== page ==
Diabetes is on the rise among Americans 50 years and older, and trends among older Hispanics are particularly noteworthy, according to recently released government data that the AARP Public Policy Institute has incorporated into its interactive research and data visualization tool AARP DataExplorer.
In the next few months America will elect a new president who will take an oath to preserve, protect and defend our Constitution. Th at person will commit to executing the promises made during the campaign, and voters will begin to hold them accountable. For the past year, AARP has been front and center, holding candidates accountable to Take a Stand on developing real solutions to keep Social Security strong for future generations.
Last year, the organization that founded Black History Month, the Association for the Study of African American Life and History ( ASALH), celebrated its centennial year. From 1915 to the present, this group has documented the contributions that black people have made to the incredible history and legacy of the United States.
En español | What are you doing to keep your brain healthy? When it comes to our brain health,” we Latinos are not always so diligent. We can easily discuss diabetes, how to lower our cholesterol or how to relieve the pain of arthritis inherited from our grandmother. We diet to lose weight for our daughter’s upcoming wedding, we walk to find a cure for our friend’s cancer; but even though we know it’s important to keep our minds healthy, we don't always take steps to slow or prevent the cognitive diseases that can develop over time.
Poet and civil rights leader Maya Angelou once said, “Perhaps travel cannot prevent bigotry, but by demonstrating that all peoples cry, laugh, eat, worry, and die, it can introduce the idea that if we try and understand each other, we may even become friends.”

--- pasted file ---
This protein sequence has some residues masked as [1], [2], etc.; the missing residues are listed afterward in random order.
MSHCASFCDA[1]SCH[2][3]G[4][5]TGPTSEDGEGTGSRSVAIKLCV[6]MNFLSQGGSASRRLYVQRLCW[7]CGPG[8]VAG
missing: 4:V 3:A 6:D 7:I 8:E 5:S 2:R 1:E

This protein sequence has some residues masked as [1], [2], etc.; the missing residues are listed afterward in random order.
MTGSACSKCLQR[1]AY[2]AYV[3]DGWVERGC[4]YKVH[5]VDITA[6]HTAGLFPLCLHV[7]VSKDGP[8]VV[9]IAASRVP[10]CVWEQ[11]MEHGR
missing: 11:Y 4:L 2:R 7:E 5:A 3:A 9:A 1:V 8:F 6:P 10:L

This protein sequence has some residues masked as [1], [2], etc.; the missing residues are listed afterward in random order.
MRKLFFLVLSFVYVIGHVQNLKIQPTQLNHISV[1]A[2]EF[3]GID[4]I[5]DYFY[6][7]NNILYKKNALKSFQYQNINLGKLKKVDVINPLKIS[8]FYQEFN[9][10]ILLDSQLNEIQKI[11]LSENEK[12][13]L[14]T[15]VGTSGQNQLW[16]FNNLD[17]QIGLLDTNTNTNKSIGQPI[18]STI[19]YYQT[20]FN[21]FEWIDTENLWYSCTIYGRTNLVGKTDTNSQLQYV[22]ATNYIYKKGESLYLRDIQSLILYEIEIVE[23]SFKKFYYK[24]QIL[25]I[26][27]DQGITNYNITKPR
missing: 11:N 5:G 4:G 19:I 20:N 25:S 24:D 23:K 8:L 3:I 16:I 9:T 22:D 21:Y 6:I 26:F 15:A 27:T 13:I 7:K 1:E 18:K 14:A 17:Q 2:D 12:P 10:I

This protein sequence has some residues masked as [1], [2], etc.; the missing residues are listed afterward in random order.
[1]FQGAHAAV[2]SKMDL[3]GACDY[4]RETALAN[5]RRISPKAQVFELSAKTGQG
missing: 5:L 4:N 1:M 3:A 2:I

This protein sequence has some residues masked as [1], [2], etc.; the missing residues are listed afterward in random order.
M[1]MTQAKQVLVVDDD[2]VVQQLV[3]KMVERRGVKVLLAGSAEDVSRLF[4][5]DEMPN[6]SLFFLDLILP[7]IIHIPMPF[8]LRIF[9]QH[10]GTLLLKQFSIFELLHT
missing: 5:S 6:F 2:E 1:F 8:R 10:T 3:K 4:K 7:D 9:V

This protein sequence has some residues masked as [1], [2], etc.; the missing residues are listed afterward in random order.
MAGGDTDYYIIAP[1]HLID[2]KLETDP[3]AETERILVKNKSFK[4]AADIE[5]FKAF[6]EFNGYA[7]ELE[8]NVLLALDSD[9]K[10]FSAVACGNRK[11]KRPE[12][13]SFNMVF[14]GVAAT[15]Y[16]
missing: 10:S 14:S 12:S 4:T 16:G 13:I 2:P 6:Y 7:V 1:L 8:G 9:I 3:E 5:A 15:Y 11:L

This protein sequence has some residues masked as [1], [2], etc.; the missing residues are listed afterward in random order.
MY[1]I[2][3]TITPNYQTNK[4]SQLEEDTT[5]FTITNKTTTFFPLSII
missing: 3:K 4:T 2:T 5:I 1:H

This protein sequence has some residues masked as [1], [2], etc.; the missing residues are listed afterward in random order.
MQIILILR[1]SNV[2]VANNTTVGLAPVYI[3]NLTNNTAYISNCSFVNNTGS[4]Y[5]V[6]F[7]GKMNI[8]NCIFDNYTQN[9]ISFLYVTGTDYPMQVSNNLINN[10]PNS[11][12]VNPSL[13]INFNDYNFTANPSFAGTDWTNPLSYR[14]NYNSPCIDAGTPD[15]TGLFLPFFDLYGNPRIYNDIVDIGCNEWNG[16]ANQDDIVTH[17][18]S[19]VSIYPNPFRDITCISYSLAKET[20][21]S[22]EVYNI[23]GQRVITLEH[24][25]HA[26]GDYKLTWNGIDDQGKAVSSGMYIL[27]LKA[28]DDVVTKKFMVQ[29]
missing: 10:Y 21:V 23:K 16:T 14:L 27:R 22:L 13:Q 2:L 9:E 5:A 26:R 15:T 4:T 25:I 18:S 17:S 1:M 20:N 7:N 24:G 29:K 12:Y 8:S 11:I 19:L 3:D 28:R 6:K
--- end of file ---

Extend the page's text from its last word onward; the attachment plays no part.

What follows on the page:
I had the honor of speaking at the AARP North Carolina State Office Multicultural Outreach Awards Dinner on May 21 at the historic International Civil Rights Center and Museum in Greensboro, N.C. The event celebrated the contributions of six organizations that are giving “the most” to improve the quality of life for North Carolinians.
GE Capital Retail Bank must shell out an estimated $225 million to consumers to settle government claims that it discriminated against Hispanic credit card customers and persuaded other card holders to buy add-on products that promised to cancel part of their debt if they became disabled, lost a job or suffered from another hardship, the Justice Department announced Thursday.
For the first time in U.S. Census Bureau history, white births are no longer a majority. In the year that ended last July, non-Hispanic whites accounted for just 49.6 percent of American births, while minorities"”including Hispanics, blacks, Asians and those of mixed race"”accounted for 50.4 percent. The demographic shift is playing out differently across the states; white births remain the majority in many areas. In others, however, there's a growing gap between the ethnic and racial makeup of older and younger Americans.
The majority of Asian, African American and Hispanic retirees in the United States struggle to cover basic living expenses, according to new research from the non-profit Wider Opportunities for Women (WOW).
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